Inspired by how happy you are that ob tampons expand all around to custom-fit your body, Autostraddle's "a custom fit" article series will tackle how to make all the other parts of your life expand/adjust all around to custom-fit your life/self. Today Laura's gonna teach you how to tailor stuff from the men's department to actually fit!
Bois and grrrls, is there anything sexier than a woman in "menswear"? I'm inclined to say "No." Masculine or feminine, curvy or narrow, tall or short, a lady in a perfectly-tailored oxford makes me weak in the knees. But grown women looking to sport a masculine fashion can find shopping in the men's or boys' department to be an incredibly frustrating experience when nothing you like seems to fit your body right. Sure, you can settle for a boxy or otherwise uncomfortable adornment experience, or you can take matters into your own hands!
Good news: the only thing standing between you in your sweatpants and you as a vision in vests is a pair of scissors and a sewing machine.
Tailoring Menswear To Fit Your Body
First up: T-shirts.
There are just too many boys' t-shirts covered in witty slogans, cool graphic designs, and dinosaurs to let a little thing like fit get in the way.
The real trick to getting a t-shirt to fit you right is all in the sleeves. If you start by picking a size that fits you in the shoulders, you've only got to worry about the sides. Put the shirt on inside-out and find yourself a big mirror. Does it fit you throughout the body? If you like your t-shirts to hug you a little tighter, grab 3 pins per side and start making (educated) guesses at where to put them--I usually start one inch in from their seams.
Once you've got a rough idea, carefully take the shirt off, straighten your pins, flip it inside-out and try it on again so you can make any adjustments. They say "measure twice, cut once," but I extend that to "measure twice, sew once" because seam-ripping is almost as fun as pulling your toenails out. When you're all set, sew a straight line through your carefully-placed pins, cut off the excess fabric, and try it on again.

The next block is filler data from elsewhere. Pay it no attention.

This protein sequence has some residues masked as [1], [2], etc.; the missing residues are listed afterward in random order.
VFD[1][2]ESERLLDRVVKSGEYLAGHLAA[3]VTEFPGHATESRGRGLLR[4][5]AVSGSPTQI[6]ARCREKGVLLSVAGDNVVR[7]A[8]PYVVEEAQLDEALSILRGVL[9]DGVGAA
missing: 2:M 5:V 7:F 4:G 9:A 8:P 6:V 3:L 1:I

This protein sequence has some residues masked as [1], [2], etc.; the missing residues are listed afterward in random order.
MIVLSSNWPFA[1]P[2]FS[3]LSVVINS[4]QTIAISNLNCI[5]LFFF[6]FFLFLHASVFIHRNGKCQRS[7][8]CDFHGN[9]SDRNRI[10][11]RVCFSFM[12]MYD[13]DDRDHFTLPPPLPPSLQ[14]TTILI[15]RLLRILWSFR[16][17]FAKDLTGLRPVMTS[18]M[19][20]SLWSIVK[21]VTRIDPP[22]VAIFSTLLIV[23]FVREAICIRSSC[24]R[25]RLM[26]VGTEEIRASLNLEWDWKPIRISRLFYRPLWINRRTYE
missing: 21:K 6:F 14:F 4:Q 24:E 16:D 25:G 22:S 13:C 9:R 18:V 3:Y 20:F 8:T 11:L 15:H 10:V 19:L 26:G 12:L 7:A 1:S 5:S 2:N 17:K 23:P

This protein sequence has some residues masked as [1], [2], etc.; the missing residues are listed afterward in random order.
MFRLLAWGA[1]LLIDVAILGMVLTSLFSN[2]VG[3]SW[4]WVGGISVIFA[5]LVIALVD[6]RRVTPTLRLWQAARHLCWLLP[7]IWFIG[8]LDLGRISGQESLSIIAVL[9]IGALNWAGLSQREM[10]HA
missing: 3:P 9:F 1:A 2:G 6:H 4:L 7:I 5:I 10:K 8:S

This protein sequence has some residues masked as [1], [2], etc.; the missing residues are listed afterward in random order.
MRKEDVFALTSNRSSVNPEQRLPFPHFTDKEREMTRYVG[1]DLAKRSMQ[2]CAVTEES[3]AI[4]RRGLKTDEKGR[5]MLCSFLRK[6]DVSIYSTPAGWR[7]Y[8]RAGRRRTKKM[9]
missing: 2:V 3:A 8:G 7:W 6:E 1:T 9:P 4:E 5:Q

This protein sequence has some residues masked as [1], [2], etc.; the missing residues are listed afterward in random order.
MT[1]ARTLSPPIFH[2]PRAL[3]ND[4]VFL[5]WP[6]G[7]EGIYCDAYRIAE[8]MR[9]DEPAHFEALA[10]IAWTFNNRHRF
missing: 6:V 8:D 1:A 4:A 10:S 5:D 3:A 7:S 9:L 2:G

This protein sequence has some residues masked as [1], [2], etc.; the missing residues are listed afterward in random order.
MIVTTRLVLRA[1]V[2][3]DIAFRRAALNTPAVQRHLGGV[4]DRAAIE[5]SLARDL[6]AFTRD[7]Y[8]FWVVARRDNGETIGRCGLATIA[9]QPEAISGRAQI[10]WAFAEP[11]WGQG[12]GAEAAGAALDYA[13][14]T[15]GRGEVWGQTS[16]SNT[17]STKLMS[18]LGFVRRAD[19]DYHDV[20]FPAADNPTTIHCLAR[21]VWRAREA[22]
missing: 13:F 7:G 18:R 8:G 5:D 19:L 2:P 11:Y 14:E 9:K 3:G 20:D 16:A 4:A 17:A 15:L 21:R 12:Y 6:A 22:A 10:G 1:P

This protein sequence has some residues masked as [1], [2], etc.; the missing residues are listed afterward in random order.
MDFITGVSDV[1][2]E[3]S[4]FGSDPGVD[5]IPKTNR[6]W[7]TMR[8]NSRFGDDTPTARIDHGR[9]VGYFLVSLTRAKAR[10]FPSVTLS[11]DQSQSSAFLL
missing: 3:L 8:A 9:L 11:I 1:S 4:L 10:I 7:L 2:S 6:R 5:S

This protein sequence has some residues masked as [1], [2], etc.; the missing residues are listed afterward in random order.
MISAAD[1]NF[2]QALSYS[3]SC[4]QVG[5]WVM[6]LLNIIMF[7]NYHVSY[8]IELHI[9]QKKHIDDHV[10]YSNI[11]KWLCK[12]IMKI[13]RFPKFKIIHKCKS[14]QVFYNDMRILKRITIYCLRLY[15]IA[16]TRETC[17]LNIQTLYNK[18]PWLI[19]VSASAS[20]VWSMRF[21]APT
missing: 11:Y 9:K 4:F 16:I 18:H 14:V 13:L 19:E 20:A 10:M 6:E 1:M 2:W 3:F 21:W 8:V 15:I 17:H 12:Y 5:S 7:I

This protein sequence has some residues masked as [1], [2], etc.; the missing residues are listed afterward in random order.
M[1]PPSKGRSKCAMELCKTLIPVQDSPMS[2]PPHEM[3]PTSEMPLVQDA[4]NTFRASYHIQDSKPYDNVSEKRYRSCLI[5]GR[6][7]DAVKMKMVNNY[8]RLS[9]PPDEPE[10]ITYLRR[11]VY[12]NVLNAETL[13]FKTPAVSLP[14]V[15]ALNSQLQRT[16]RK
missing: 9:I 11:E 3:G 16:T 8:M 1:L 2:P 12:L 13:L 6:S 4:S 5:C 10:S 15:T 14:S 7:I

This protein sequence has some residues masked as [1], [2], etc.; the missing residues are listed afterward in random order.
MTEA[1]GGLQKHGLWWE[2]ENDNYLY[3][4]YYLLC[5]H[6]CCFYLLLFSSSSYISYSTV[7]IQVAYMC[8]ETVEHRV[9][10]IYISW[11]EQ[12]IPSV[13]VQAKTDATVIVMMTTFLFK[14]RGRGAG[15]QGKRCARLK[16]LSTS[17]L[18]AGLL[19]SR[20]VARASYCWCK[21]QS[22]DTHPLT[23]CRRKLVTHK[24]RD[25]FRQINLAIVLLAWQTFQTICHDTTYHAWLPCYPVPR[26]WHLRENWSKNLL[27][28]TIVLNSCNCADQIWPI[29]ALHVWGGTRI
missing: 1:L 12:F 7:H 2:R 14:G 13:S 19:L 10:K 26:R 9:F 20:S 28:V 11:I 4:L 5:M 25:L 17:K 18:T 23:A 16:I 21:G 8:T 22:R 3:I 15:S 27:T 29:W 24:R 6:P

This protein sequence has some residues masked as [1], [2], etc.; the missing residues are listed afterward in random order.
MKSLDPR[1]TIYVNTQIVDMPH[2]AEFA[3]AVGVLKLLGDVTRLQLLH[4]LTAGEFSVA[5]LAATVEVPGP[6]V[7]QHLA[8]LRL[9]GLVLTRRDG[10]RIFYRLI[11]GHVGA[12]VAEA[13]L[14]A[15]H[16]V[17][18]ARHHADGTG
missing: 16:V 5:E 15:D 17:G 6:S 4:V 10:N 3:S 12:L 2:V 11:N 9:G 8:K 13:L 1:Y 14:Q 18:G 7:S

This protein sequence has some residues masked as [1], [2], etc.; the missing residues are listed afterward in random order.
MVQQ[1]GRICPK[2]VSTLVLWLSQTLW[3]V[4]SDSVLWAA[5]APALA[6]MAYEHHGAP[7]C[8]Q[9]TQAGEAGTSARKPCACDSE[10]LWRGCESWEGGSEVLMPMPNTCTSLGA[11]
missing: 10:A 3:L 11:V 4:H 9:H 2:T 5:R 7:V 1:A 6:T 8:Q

Last but not least, take a second to take a little tuck in the sleeves so they don't stick out and give you that triangle-armed look that's so popular among the gym-class set.
Second Up: Button-downs
Next we're going to talk about button-downs. Or button-ups, if it suits your fancy. You might be thinking, "A button-down is pretty much a button-down. Why would I want to alter one when I could just go to the store and buy one?" My answer to you, my friend, (besides pointing out that you can buy perfectly decent cookies at the store but everyone knows homemade ones are better) is that the perfect oxford is an elusive creature. They're always frilly or too short or just plain made for someone other than me in mind.
If you can alter a t-shirt, you can fix an oxford. Just like a t-shirt, you'll want to find a shirt that fits you in the shoulders. If you can find one that has the right length sleeves as well, you should immediately stop what you're doing go buy a lottery ticket. Don't worry if you can't; finding a button-down with adequate sleeveage is a nearly-impossible feat. Just remember that sleeves at your wrists are obnoxious and that rolled-up sleeves give off a carefree sense of joie de vivre.
The main difference between fixing a t-shirt and this project is that you've got an under-arm seam to contend with. When you go to sew along the side, you will want to continue sewing up along the sleeve, but you will have to stop yourself. You will want to, trust me, but I've had the experience of wearing 3 lazily-tailored shirts and I'm telling you: don't do it, it's not fun! Instead end your seam when you reach the end of one side, reposition the shirt at a 90-degree angle, and then start sewing your sleeve.
Last we're going to be turning a massive jacket into a vest-type fandango.
Lastly: The Jacket to Vest Conversion
This time we get to avoid sleeves altogether because we're cutting those babies off before we start. You should decide how thick you want your vest straps to be and then cut accordingly, remembering to leave an inch extra so that you can hem them later.
This time, you're going to take all your knowledge from t-shirt and button-downs and apply it to fitting your vest. Just like the other two, measure, sew, and cut the sides first and then move on to the sleeves. To hem the sleeves in, fold the fabric under once and iron it, then fold it under again and pin it in place. It's best to start sewing under where your arms will go because when you work with thicker fabrics the beginning and end of seams have a tendency to veer toward ugly.
Now you can shape the bottom of your vest. You can cut it angled, curved, or straight across, but make sure to leave a seam allowance so it's not too short. Sew it up just like you did the sleeves and you're good to go.
As you can see, when it comes to the right fit, it's never impossible and it's never too late to get it just right.